tinycrackers

sometimes parenting can make you feel just a little crazy

common core curriculum for moms

A Standardized Test for the Modern Mom

1.  Critical Reading - Multiple Choice

Mom has two male children, ages 7 and 5.  They have been arguing and irritating each other all afternoon, so she devises a punishment that requires cooperation.  They must sweep the back porch clear of any dirt, dust and cobwebs; corners will be carefully inspected.  Within a span of 30 minutes Mom witnesses the following:  fighting over territory, pretending to zap each other with the brooms, invading territory to mess up the other's pile, complaining about being tired, "hiding" piles before taking a 60 second water break, playing hockey with the brooms and small action figures, fighting over how the points are scored.  Mom will A) become eerily calm and quite B) start crying hysterically, C) get drunk, or D) all of the above.

2.  Mathematics

Mom has one bottle of cabernet opened to breathe and two friends coming over.  One friend brings a chilled bottle of savignon blanc and the other brings cheap white zinfandel directly from the shelf.  How many bottles of wine do they have all together? 

3.  Essay Question

Write a short story in which you utilize at least ten of the provided vocabulary words.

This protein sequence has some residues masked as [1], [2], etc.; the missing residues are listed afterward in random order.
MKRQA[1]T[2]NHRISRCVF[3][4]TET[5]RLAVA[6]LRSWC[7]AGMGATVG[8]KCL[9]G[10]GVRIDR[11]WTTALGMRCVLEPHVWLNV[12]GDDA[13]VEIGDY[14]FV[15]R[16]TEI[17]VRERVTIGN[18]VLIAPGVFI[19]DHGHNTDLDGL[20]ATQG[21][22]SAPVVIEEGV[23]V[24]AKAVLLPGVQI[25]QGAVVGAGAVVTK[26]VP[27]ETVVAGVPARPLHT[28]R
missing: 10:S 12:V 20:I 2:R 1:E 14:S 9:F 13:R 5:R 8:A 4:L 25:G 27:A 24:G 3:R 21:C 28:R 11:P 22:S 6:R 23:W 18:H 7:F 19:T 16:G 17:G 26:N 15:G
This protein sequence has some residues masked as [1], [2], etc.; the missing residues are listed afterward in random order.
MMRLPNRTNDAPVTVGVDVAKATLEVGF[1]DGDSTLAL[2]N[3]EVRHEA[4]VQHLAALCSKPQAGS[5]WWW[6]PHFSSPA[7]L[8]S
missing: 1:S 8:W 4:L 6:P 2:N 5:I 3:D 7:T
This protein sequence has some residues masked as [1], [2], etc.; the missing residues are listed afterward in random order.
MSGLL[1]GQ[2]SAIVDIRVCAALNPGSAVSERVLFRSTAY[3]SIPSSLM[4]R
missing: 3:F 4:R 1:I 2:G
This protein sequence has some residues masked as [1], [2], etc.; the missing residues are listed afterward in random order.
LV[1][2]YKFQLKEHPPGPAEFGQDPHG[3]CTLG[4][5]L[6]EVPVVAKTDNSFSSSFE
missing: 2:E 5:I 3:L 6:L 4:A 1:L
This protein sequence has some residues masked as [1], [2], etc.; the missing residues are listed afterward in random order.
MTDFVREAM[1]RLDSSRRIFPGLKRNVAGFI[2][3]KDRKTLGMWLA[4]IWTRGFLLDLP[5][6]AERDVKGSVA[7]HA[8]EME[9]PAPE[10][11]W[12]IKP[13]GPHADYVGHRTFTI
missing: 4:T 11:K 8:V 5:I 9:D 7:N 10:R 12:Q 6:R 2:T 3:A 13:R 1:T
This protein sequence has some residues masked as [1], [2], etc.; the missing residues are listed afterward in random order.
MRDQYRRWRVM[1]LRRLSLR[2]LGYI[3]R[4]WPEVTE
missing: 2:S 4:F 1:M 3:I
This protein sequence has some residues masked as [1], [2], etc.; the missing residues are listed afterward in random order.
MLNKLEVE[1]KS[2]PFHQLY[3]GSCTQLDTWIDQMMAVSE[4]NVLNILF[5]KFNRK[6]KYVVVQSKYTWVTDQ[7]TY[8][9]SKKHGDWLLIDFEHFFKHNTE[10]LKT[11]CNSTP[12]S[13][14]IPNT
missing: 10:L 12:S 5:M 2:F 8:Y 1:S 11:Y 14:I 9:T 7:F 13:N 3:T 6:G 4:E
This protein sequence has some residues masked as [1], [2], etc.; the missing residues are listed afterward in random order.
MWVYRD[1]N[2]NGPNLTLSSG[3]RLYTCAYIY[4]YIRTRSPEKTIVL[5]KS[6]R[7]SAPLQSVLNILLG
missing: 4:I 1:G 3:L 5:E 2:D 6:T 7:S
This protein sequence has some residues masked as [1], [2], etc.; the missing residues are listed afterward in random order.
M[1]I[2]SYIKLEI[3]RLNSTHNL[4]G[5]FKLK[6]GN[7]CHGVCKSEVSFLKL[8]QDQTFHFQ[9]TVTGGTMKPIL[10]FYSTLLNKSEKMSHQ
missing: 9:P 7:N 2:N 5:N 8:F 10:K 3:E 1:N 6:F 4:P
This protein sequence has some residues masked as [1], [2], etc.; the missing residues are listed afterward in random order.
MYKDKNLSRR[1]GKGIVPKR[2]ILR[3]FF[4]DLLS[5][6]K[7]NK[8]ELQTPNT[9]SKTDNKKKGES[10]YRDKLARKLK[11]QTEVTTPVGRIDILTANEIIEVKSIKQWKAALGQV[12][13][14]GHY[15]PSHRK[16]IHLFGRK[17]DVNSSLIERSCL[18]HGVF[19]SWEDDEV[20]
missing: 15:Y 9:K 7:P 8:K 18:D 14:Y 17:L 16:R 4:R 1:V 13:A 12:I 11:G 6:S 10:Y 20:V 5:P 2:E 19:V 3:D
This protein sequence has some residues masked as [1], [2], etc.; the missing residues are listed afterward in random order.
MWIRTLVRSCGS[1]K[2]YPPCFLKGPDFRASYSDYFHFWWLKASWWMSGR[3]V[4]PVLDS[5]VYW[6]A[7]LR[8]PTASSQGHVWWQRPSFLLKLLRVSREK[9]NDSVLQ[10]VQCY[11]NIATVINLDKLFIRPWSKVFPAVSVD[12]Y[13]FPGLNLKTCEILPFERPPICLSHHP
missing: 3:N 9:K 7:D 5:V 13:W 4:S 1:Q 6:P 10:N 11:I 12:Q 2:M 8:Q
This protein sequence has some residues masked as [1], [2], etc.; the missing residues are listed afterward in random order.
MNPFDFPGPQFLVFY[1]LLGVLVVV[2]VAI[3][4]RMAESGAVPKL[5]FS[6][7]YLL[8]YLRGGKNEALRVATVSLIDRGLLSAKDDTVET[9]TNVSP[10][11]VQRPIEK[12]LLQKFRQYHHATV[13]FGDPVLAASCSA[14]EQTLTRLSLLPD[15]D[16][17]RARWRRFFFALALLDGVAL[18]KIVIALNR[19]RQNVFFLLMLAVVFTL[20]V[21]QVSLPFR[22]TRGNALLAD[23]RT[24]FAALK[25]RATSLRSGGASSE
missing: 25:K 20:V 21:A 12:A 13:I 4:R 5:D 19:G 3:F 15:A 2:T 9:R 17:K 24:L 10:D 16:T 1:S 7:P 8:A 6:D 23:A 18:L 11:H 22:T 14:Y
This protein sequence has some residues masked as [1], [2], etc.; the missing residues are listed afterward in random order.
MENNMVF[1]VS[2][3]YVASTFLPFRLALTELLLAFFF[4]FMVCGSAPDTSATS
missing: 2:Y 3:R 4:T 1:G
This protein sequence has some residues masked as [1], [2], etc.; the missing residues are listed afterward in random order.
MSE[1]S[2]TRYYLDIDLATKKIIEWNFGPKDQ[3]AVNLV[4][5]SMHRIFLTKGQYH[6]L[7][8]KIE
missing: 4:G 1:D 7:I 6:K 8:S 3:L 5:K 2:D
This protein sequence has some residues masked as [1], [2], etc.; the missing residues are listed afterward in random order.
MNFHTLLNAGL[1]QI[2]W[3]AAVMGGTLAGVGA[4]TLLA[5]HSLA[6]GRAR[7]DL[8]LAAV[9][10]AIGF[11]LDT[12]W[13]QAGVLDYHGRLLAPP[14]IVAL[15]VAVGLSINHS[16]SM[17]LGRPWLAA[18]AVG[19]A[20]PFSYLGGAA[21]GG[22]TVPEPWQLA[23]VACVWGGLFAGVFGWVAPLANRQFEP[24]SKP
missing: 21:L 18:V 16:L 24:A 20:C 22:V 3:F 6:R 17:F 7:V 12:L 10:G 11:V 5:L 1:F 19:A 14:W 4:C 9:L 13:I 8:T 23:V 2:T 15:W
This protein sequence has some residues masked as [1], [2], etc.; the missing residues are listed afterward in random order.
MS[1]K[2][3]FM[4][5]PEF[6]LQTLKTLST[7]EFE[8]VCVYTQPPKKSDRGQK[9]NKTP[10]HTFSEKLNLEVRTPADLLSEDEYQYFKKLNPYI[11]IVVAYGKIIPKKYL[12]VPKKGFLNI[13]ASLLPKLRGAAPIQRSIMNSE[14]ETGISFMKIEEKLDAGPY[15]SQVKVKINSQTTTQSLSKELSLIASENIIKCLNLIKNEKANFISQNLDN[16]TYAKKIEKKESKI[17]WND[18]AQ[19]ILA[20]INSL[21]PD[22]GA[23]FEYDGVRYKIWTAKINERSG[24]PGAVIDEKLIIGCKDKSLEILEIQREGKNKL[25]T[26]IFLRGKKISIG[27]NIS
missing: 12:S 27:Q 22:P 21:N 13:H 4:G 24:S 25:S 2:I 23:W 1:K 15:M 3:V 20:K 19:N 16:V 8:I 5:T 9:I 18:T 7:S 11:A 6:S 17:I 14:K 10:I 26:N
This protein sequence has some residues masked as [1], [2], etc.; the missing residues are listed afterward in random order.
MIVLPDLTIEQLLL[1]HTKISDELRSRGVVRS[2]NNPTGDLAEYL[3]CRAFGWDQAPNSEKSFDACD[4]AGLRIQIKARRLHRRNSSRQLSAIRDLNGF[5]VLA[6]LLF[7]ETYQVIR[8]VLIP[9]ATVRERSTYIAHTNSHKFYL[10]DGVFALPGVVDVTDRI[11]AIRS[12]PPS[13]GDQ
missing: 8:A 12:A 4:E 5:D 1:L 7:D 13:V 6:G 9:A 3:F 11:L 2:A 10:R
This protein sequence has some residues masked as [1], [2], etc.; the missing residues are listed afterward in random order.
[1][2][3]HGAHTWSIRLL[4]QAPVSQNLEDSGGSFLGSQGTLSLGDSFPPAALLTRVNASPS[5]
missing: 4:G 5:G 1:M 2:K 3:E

Answer Key

1.  D) all of the above

2.  Not enough.  It's never enough.  Nobody cares about being a wine-snob anymore.  Just drink that sh*t.

3.  Mary and Jack get married and have a family.  At first, the neophytes glow in the endearing and enriching changes in their lives.  As time begins to wear on though, the children eventually arrogate family life.  The once youthful couple are constantly stressed physically and mentally.  They both age faster than a first-term president in half the time and each year the effect increases exponentially.  Once stringent followers of a santimonious-style of parenting, in which there is no yelling or spanking, the parents eventually abnegate those practices.  They turn, instead, into despotic rulers of the household.  Mary and Jack spend most days onerously pushing the children to grow up and become independent.  As the days, weeks, and years fly by, they are shocked and upset to find one day their children have finally grown.  The yoke which used to weigh on them is no longer there, yet they wish they weren't free.  Mary and Jack take to constantly extolling the wonder and beauty of family and begin pertinaciously prodding their children for grandchildren.  The end.